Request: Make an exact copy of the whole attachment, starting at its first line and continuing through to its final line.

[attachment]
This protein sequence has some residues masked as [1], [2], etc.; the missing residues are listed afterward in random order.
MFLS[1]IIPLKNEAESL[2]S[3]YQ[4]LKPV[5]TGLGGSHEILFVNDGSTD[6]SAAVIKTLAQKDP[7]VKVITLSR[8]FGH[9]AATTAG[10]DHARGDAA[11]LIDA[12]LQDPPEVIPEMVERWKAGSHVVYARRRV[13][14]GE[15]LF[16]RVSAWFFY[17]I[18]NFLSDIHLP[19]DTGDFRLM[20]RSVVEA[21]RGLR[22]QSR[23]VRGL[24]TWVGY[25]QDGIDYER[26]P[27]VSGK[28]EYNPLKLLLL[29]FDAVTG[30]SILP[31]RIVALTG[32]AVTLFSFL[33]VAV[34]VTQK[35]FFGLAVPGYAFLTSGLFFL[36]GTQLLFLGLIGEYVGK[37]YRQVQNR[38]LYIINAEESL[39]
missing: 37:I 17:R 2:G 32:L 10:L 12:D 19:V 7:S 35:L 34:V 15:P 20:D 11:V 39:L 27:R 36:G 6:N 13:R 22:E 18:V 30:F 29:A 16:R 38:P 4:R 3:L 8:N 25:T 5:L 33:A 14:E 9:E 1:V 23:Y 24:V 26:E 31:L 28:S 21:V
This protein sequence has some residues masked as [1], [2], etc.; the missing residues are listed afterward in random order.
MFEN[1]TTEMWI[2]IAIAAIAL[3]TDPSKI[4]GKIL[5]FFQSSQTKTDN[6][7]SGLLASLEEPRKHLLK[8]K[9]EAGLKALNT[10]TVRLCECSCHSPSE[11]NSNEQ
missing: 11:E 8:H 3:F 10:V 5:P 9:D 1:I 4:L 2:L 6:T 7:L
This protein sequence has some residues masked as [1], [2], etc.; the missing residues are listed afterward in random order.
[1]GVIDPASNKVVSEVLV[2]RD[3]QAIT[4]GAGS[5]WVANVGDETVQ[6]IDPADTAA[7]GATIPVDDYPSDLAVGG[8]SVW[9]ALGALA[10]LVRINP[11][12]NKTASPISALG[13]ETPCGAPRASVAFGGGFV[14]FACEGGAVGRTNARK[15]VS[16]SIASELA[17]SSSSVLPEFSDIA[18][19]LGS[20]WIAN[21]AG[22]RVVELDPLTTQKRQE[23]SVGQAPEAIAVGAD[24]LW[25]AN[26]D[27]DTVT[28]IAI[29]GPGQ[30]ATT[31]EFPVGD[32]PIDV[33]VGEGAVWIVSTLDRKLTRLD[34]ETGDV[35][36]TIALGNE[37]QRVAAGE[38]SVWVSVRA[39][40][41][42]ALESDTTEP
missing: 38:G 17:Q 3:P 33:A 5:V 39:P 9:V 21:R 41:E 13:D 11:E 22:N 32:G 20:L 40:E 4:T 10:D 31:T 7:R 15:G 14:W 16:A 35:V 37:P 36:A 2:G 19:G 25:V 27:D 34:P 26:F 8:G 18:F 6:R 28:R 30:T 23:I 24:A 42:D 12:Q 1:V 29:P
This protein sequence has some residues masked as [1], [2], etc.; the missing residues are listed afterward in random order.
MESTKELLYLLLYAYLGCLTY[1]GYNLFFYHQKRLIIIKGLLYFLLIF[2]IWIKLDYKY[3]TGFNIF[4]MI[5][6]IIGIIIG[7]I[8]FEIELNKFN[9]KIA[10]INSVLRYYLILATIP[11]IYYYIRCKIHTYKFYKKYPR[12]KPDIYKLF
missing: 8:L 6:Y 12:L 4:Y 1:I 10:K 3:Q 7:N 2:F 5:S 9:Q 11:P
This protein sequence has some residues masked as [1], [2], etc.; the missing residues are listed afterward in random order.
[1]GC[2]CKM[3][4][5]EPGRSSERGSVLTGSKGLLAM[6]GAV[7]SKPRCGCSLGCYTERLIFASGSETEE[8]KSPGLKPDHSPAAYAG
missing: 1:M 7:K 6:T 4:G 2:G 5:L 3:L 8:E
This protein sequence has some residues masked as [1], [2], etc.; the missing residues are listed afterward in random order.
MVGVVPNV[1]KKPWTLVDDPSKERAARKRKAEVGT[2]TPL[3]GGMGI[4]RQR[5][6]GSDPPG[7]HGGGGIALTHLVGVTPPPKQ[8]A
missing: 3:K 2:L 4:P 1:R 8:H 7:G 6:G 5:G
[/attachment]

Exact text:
This protein sequence has some residues masked as [1], [2], etc.; the missing residues are listed afterward in random order.
MFLS[1]IIPLKNEAESL[2]S[3]YQ[4]LKPV[5]TGLGGSHEILFVNDGSTD[6]SAAVIKTLAQKDP[7]VKVITLSR[8]FGH[9]AATTAG[10]DHARGDAA[11]LIDA[12]LQDPPEVIPEMVERWKAGSHVVYARRRV[13][14]GE[15]LF[16]RVSAWFFY[17]I[18]NFLSDIHLP[19]DTGDFRLM[20]RSVVEA[21]RGLR[22]QSR[23]VRGL[24]TWVGY[25]QDGIDYER[26]P[27]VSGK[28]EYNPLKLLLL[29]FDAVTG[30]SILP[31]RIVALTG[32]AVTLFSFL[33]VAV[34]VTQK[35]FFGLAVPGYAFLTSGLFFL[36]GTQLLFLGLIGEYVGK[37]YRQVQNR[38]LYIINAEESL[39]
missing: 37:I 17:R 2:G 32:L 10:L 12:D 19:V 7:S 35:L 34:V 15:P 20:D 11:V 39:L 27:R 36:G 6:N 13:R 22:E 18:V 30:F 29:A 16:R 38:P 4:R 3:L 8:N 25:T 5:L 33:A 14:E 9:E 1:V 23:Y 24:V 26:E 31:L 28:S 21:V
This protein sequence has some residues masked as [1], [2], etc.; the missing residues are listed afterward in random order.
MFEN[1]TTEMWI[2]IAIAAIAL[3]TDPSKI[4]GKIL[5]FFQSSQTKTDN[6][7]SGLLASLEEPRKHLLK[8]K[9]EAGLKALNT[10]TVRLCECSCHSPSE[11]NSNEQ
missing: 11:E 8:H 3:F 10:V 5:P 9:D 1:I 4:L 2:L 6:T 7:L
This protein sequence has some residues masked as [1], [2], etc.; the missing residues are listed afterward in random order.
[1]GVIDPASNKVVSEVLV[2]RD[3]QAIT[4]GAGS[5]WVANVGDETVQ[6]IDPADTAA[7]GATIPVDDYPSDLAVGG[8]SVW[9]ALGALA[10]LVRINP[11][12]NKTASPISALG[13]ETPCGAPRASVAFGGGFV[14]FACEGGAVGRTNARK[15]VS[16]SIASELA[17]SSSSVLPEFSDIA[18][19]LGS[20]WIAN[21]AG[22]RVVELDPLTTQKRQE[23]SVGQAPEAIAVGAD[24]LW[25]AN[26]D[27]DTVT[28]IAI[29]GPGQ[30]ATT[31]EFPVGD[32]PIDV[33]VGEGAVWIVSTLDRKLTRLD[34]ETGDV[35][36]TIALGNE[37]QRVAAGE[38]SVWVSVRA[39][40][41][42]ALESDTTEP
missing: 38:G 17:Q 3:P 33:A 5:V 39:P 9:V 21:R 41:E 13:D 11:E 22:N 32:G 20:L 40:E 4:T 10:D 31:T 7:R 15:G 14:W 16:A 35:V 37:P 36:A 2:G 19:G 25:V 27:D 34:P 26:F 8:G 18:F 6:R 28:R 30:T 23:I 24:A 42:D 12:Q 1:V 29:P
This protein sequence has some residues masked as [1], [2], etc.; the missing residues are listed afterward in random order.
MESTKELLYLLLYAYLGCLTY[1]GYNLFFYHQKRLIIIKGLLYFLLIF[2]IWIKLDYKY[3]TGFNIF[4]MI[5][6]IIGIIIG[7]I[8]FEIELNKFN[9]KIA[10]INSVLRYYLILATIP[11]IYYYIRCKIHTYKFYKKYPR[12]KPDIYKLF
missing: 8:L 6:Y 12:L 4:Y 1:I 10:K 3:Q 7:N 2:F 5:S 9:Q 11:P
This protein sequence has some residues masked as [1], [2], etc.; the missing residues are listed afterward in random order.
[1]GC[2]CKM[3][4][5]EPGRSSERGSVLTGSKGLLAM[6]GAV[7]SKPRCGCSLGCYTERLIFASGSETEE[8]KSPGLKPDHSPAAYAG
missing: 1:M 7:K 6:T 4:G 2:G 5:L 3:L 8:E
This protein sequence has some residues masked as [1], [2], etc.; the missing residues are listed afterward in random order.
MVGVVPNV[1]KKPWTLVDDPSKERAARKRKAEVGT[2]TPL[3]GGMGI[4]RQR[5][6]GSDPPG[7]HGGGGIALTHLVGVTPPPKQ[8]A
missing: 3:K 2:L 4:P 1:R 8:H 7:G 6:G 5:G